Author Archives: Ben Jennings

Yoshiwara: The Pleasure Quarter (1960)

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In making its belated Australian debut at the Melbourne International Film Festival last year, Tomu Uchida’s 45-years-old Yoshiwara: The Pleasure Quarter veritably brought the house down. It is a gorgeous, sumptuously colourful widescreen melodrama in a similar vein to Uchida’s Chikamatsu’s ‘Love in Osaka’, but with an even more astonishing shift in tone in the final act.

Uchida’s standby actor Chiezo Kataoka stars as the disfigured Jirozaemon, a wealthy but naïve and lonely textile manufacturer. When his friends drag … (read more)

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Chikamatsu’s ‘Love in Osaka’ (1959)

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Tomu Uchida’s Chikamatsu’s ‘Love in Osaka’. Strange way to name a movie, right? Well, it is named that way for a much better reason than Francis Ford Coppola’s Bram Stoker’s ‘Dracula’, I promise.

What we have here is essentially a standard romantic melodrama (see synopsis), but with a delightfully twisted streak of narrative artifice. To put it simply, the movie is dominated by a supporting character, Chikamatsu, named after the writer of the play upon which the movie … (read more)

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An Autumn Afternoon (1962)

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If you’ve never seen an Ozu film then, ironically, the final one he ever made is probably a good place to start. An Autumn Afternoon will never be recognised among Ozu’s absolute masterpieces, yet it has an agreeable accessibility and humour that make it a very fine initiation into his world. And for Ozu’s many fans, the movie represents a perfect crystallisation of his famous thematic obsessions and legendary film style. Telling (surprise surprise!) a story of familial tribulation in … (read more)

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Men Suddenly In Black (2003)

Men Suddenly in Black is a one-joke yet consistently funny spoof of Hong Kong gangster movies. I should probably make it clear from the outset that I have virtually no standards when it comes to the send-up comedy genre, as I find the jokes that don’t work frequently funnier than the ones that do. So if you load your movie with transparently stupid references to other movies and genre conventions, you’re unlikely to get an entirely bad review out of … (read more)

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Koma (2004)

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Koma is a slick and enjoyable thriller from Hong Kong, very much in the same vein as the current crop of Japanese and Korean cute-girls-in-danger horror movies, but actually made a little more interesting by its lack of supernatural elements. Which is not to say it isn’t just as delightfully ridiculous.

At the beginning, rich spoiled brat Chi Ching (Angelica Lee) witnesses the aftermath of a horrible crime. Extremely drunk after a friend’s wedding reception, Ching finds a woman who … (read more)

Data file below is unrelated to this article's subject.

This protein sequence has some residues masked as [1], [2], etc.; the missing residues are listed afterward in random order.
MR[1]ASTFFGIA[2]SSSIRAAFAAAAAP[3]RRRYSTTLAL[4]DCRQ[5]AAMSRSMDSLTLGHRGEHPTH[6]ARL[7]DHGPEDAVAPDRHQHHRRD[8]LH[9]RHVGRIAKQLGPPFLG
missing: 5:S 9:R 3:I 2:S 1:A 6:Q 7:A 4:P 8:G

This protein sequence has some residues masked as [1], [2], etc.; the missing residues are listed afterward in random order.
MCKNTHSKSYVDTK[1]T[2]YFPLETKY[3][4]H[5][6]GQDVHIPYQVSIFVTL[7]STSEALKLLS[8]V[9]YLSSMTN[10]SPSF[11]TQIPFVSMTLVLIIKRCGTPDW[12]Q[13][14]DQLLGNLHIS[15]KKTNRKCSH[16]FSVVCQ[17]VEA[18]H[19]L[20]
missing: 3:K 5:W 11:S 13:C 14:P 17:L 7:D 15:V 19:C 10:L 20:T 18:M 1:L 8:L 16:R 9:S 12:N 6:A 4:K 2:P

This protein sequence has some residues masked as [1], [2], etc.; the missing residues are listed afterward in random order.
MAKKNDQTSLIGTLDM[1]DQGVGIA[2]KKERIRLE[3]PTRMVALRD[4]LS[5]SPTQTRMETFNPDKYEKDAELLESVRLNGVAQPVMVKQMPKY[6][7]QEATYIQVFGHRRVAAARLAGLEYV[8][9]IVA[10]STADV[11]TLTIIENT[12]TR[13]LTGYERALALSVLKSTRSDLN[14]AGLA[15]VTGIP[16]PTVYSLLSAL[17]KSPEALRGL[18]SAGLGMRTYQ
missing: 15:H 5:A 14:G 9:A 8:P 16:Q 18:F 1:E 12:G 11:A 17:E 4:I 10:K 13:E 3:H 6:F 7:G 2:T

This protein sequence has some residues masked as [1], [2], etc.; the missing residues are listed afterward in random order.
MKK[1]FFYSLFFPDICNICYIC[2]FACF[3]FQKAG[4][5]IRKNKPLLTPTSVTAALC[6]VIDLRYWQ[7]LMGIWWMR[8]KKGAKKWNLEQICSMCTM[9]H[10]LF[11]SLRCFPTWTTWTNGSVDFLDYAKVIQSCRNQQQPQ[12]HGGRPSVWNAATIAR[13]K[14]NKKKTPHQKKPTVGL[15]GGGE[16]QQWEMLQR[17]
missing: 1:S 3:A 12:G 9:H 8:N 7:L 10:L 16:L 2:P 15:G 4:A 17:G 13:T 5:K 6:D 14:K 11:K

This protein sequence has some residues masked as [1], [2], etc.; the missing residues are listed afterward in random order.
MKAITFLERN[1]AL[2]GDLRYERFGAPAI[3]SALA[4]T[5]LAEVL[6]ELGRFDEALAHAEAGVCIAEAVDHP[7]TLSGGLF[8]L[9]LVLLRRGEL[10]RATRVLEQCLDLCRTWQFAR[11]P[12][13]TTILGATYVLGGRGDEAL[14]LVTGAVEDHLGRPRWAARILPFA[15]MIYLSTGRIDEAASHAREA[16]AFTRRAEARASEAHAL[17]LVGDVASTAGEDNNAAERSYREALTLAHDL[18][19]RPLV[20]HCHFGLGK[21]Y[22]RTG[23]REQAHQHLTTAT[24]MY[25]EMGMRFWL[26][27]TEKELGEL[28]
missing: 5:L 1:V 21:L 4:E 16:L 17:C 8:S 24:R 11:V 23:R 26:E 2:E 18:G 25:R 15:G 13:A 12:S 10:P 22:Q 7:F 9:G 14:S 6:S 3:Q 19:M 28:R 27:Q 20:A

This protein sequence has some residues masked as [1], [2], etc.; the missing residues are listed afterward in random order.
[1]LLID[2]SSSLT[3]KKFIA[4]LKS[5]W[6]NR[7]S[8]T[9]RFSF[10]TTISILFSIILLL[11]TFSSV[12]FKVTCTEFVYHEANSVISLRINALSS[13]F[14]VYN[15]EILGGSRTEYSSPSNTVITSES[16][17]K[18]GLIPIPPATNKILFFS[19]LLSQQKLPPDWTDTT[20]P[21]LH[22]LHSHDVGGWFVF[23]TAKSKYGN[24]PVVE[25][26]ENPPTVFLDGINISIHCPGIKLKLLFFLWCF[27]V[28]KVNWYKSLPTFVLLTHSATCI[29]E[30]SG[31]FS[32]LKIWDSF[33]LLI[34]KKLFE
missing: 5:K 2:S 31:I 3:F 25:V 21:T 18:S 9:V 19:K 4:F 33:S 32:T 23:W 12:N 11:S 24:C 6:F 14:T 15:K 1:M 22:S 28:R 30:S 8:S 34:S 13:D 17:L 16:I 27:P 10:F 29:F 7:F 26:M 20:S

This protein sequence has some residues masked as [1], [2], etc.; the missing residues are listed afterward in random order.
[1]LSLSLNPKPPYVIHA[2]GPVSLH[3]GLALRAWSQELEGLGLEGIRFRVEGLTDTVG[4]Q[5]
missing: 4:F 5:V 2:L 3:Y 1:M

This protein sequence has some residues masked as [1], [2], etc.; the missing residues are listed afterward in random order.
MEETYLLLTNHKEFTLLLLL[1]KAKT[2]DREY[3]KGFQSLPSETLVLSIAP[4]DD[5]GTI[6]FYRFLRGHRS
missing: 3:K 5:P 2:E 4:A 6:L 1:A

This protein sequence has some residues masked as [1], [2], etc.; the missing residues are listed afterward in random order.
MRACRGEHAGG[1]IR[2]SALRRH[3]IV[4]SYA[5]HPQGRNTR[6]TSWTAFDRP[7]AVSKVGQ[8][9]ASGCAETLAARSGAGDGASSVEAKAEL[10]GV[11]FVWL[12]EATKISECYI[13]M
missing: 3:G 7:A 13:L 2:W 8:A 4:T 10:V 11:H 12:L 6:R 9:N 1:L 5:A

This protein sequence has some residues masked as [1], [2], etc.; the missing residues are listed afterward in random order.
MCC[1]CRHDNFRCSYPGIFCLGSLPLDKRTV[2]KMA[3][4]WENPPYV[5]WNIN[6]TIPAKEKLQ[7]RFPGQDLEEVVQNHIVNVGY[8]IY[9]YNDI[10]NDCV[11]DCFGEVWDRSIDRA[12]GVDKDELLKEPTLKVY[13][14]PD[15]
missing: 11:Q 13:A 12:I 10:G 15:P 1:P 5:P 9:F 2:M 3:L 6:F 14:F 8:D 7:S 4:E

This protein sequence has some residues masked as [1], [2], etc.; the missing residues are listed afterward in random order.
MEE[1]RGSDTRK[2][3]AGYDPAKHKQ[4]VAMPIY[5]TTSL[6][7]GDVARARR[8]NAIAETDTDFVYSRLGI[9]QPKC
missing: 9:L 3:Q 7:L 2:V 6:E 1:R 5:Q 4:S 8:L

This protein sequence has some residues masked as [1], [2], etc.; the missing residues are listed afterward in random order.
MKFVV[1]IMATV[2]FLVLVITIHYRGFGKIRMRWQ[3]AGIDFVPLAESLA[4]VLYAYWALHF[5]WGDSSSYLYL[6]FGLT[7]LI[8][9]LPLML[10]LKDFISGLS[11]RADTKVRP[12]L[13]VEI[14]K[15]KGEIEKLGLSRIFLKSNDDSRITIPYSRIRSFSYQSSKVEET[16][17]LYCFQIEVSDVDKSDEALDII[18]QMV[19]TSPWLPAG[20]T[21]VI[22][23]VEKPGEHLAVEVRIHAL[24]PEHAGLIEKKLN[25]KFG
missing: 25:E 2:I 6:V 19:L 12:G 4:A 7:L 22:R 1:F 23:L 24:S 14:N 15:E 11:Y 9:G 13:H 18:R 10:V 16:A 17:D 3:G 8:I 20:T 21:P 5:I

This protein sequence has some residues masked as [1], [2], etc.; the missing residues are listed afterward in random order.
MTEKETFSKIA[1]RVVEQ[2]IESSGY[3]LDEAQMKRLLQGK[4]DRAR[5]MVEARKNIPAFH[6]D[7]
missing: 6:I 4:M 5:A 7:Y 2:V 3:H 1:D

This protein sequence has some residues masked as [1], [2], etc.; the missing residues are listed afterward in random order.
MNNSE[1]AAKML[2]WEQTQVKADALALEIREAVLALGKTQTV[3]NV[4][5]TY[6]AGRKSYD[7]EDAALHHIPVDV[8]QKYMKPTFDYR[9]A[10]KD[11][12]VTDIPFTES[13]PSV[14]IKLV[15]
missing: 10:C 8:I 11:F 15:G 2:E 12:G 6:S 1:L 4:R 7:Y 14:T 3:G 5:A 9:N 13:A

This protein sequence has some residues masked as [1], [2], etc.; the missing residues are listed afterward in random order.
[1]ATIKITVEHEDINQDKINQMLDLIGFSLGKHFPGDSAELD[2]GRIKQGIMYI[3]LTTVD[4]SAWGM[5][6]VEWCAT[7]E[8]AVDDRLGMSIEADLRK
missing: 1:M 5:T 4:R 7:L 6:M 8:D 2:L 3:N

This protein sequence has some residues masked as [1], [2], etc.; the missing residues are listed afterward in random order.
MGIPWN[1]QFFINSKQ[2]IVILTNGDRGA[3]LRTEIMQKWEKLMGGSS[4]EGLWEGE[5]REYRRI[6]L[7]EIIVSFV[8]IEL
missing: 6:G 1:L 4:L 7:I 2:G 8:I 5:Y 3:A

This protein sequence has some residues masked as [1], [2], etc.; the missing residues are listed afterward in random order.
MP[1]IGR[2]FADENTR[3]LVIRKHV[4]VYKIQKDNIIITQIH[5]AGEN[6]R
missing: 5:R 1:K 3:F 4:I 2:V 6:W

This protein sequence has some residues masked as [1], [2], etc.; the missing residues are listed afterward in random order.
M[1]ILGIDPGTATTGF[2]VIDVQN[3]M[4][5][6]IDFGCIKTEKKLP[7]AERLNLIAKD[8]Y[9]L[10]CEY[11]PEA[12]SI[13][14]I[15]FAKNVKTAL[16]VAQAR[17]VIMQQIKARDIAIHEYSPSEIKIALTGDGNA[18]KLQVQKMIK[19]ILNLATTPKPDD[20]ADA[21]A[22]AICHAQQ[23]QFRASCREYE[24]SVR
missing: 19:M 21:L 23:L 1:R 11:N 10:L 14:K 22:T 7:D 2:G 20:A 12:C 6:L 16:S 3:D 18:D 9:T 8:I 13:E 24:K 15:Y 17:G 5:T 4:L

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Memoirs of a Geisha (2005)

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“…an unalterable and unquestioned law of the musical world required that the German text of French operas sung by Swedish artists should be translated into Italian for the clearer understanding of English-speaking audiences.”

The Age of Innocence

I couldn’t help but think of Edith Wharton’s witty summary of 19th century opera society as I watched Memoirs of a Geisha. Hollywood’s oriental-chic movie of the year is based on a novel narrated by a Japanese geisha, but written by … (read more)

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Short Time (2005)

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In doing a little online research about this pretty damn kooky South Korean action comedy drama, I discovered quite by accident that it’s actually a remake of a fairly obscure 1990 Hollywood movie by the same title. It’s quite commonly accepted that part of the reason South Korean cinema is experiencing such a boom at the moment is its ability to emulate Hollywood, and this movie is a perfect example.

Having said that, while I’ve not seen the Hollywood version, … (read more)

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Tetsuo II: Bodyhammer (1992)

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Tsukamoto Shinya’s Tetsuo II: Bodyhammer is a slightly superior pseudo-sequel to 1988’s Tetsuo, and like that movie, it’s weird, crazy stuff indeed. Logic and rationality quail, run away and quickly die of fright when confronted with a movie like this. While it must be said that it is more narratively comprehensible than the original film, that isn’t saying much.

The story, so far as one can tell, involves a mild mannered businessman (Tomoroh Taguchi) whose son is killed and … (read more)

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